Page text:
Kevin Cashman (Leadership From the Inside Out, 2008) surprised me. Tucked deep inside his seminal work on leadership, he tackled a topic I have rarely heard anyone else raise. Quoting Daniel Pink, he writes: “Play is emerging from the shadows of frivolousness and assuming a place in the spotlight….” (p.189)

LaughterLeadership is a serious matter, but we can take it too seriously. We can easily over-rate our own significance or the importance of the project at hand. For a season of my own life I embraced a leadership goal to develop gravitas; an authority that comes with intensity and seriousness. I would have benefited if somebody had written this blog for me then.

I think about Ron Hewitt. He was tall, large, and loud. He laughed hard, hugged people tightly, and carried crowds into fits of giggles and guffaws. He loved widely and was widely loved. And he brought energy into every room that he entered, even when he was diagnosed with pancreatic cancer.

Some people thought that Ron’s humor (and God’s answer to prayer) helped his short-term healing. He was one of 42 men diagnosed with the same disease, at the same time, at the same hospital clinic. Forty-one of them passed away within 12 months. Ron lived a further 6 years. But the gift of his humor should not really be measured in months or years, but leadership and influence.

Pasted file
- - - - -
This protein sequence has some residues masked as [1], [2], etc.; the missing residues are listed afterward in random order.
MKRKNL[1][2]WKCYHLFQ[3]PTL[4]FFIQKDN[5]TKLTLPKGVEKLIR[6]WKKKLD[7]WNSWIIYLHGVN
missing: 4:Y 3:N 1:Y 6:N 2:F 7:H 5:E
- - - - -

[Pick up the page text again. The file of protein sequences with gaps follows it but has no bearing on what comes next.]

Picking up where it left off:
Looking back at Ron’s life, and reading Cashman’s comments, has made me pause and ponder.

Intensity drains; levity rejuvenates. Solemnity depresses; laughter lightens. Gravitas makes a helpful side-dish, but not a great meal. Teams (even marriages and families) that are constantly serious, lose their energy. When we lack humor and lightness with each other, when everything is altogether too formal, leadership suffers.

There are, of course, a great many things to take seriously; mission, strategy, contracts, and threats. But if Cashman is correct, then humor and leadership might be a great topic for deeper consideration (and plenty of application).

We may achieve far more (in most instances) with a smile than a scold. How might you inject more humor and warmth into your leadership today?

David Timms is Dean of the School of Christian Leadership at William Jessup University